8. A subset as claimed in claim 7 wherein the line switch is a bipolar transistor, wherein the first and third transistors are connected in series across the series connection of the line switch and transmission circuit, wherein the base of the second transistor is connected between the first and third transistors, and wherein the emitter collector path of the second transistor bridges the collector base path of the line switch.
9. A subset as claimed in claim 1 wherein the line switch is a bipolar transistor, wherein the first and third transistors are connected in series across the series connection of the line switch and transmission circuit, wherein the base of the second transistor is connected between the first and third transistors, and wherein the emitter collector path of the second transistor bridges the collector base path of the line switch.
10. A subset as claimed in claim 1, wherein the high value resistor is connected to the remote side of the transmission circuit via the first transistor.
11. A method of protecting a telephone subset having a semiconductor line switch, the method including:
sensing the line current;
sensing the voltage across the semiconductor line switch;
producing a control signal from a combination of the results of sensing the line current and sensing the voltage across the line switch;
using the control signal to confine the operation of the line switch to within a permitted range by causing the semiconductor line switch to come out of saturation and limit the line current and providing additional control currents when the sensed voltage across the semiconductor line switch exceeds a voltage threshold.
12. A method of protecting a telephone subset having a semiconductor line switch, the method including:
means for sensing the line current;
means for sensing the voltage across the semiconductor line switch;
means for producing a control signal from a combination of the results of sensing the line current and sensing the voltage across the line switch; and
means for using the control signal to confine the operation of the line switch to within a permitted range by causing the semiconductor line switch to come out of saturation and limit the line current and providing additional control currents when the sensed voltage across the semiconductor line switch exceeds a voltage threshold.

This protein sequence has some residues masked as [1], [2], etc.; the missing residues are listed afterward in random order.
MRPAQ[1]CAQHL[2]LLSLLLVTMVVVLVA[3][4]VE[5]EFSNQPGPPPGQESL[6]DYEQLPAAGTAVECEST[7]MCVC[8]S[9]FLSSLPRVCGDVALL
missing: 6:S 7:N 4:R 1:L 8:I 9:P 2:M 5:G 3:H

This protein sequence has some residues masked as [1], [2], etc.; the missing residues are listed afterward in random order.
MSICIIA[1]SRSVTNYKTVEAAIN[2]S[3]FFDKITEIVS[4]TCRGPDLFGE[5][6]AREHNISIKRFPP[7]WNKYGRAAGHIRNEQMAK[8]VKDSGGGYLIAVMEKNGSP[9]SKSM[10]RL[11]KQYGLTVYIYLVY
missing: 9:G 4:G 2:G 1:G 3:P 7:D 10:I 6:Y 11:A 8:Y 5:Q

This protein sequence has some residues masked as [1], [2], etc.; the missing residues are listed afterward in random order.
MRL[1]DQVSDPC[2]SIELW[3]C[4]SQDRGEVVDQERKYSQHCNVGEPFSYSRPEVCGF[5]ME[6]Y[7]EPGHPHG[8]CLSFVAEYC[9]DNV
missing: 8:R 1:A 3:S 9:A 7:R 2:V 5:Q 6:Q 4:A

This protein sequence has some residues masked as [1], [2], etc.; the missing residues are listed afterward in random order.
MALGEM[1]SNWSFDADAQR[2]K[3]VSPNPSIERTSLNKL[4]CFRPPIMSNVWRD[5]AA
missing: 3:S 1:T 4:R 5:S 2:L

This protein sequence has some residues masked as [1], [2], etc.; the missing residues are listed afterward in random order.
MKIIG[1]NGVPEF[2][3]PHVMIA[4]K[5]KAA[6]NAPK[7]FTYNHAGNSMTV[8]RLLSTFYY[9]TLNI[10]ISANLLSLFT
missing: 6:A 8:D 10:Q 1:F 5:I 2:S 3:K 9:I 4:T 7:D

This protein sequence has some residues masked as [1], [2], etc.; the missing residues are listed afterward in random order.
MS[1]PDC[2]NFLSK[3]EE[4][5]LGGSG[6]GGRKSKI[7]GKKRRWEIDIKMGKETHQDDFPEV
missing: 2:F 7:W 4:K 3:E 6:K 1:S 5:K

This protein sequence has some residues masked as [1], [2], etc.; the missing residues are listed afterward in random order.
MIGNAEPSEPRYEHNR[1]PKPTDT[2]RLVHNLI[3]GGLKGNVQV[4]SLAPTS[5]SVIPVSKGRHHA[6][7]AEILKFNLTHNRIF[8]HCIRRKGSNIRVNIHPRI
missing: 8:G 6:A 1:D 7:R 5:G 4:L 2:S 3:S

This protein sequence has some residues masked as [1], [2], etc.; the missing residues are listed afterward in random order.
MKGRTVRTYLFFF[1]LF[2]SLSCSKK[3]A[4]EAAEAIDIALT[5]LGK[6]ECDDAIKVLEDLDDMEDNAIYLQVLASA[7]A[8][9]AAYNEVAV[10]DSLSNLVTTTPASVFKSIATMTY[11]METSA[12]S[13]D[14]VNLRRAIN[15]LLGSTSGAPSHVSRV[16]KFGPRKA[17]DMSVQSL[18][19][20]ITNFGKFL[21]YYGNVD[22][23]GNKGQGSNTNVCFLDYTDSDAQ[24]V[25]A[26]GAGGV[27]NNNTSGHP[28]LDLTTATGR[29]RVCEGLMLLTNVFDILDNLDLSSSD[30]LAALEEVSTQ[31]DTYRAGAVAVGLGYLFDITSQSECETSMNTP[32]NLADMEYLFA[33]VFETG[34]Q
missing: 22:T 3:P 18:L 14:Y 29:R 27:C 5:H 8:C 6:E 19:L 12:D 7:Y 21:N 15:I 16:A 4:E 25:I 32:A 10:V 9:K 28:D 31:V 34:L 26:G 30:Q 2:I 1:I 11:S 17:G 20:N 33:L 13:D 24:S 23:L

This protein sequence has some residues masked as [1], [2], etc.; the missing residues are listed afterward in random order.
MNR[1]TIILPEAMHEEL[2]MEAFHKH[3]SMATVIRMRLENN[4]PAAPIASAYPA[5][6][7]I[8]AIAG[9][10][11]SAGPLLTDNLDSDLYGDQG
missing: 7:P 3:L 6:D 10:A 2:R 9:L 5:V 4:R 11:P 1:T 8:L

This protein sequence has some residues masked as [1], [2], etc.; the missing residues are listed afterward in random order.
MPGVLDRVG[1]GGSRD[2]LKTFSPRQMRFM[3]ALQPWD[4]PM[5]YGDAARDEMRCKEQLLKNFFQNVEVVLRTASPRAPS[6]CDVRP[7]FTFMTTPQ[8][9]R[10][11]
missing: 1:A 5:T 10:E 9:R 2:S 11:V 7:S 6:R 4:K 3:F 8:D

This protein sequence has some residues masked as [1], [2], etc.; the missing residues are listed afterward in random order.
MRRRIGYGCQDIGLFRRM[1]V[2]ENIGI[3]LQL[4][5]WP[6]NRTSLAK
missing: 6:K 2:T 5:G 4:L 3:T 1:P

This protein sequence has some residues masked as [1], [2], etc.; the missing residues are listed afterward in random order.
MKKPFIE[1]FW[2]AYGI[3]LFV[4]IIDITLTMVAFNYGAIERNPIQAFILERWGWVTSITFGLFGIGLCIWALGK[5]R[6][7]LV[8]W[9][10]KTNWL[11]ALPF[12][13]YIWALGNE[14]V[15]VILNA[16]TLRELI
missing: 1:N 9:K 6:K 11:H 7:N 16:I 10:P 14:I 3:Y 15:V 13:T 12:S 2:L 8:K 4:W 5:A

Description
BACKGROUND OF THE INVENTION

1. Field of the Invention

This invention relates to the protection of telephones from faults causing excessive current and power dissipation.

2. Description of Related Art

When the handset of a telephone is lifted, a line switch inside the telephone closes and allows current from the exchange to flow through the telephone. Modern telephones, especially hands-free telephones, often use a semiconductor (such as a bipolar or field effect transistor) to provide the switching of the current. With normal exchange battery voltages and feed impedances, the semiconductor switch remains saturated when closed and very little power is dissipated in the switch. During abnormal conditions such as an exchange ring trip failure or earth fault, an excessive level of current may flow through the telephone and damage the components of the telephone. If a semiconductor switch is used, the overload can be detected and the semiconductor switch can be used to limit the current to a predetermined level.

A problem with this arrangement is that the semiconductor line switch will come out of saturation and a significant voltage drop appears across the semiconductor line switch. Although the current has been limited to a safe level, the power dissipated by the line switch is the product of this current and the voltage drop across the line switch. The power level can easily exceed the rating of the semiconductor line switch and cause a failure of the semiconductor line switch.

SUMMARY OF THE INVENTION

An object of the present invention is to prevent such failures.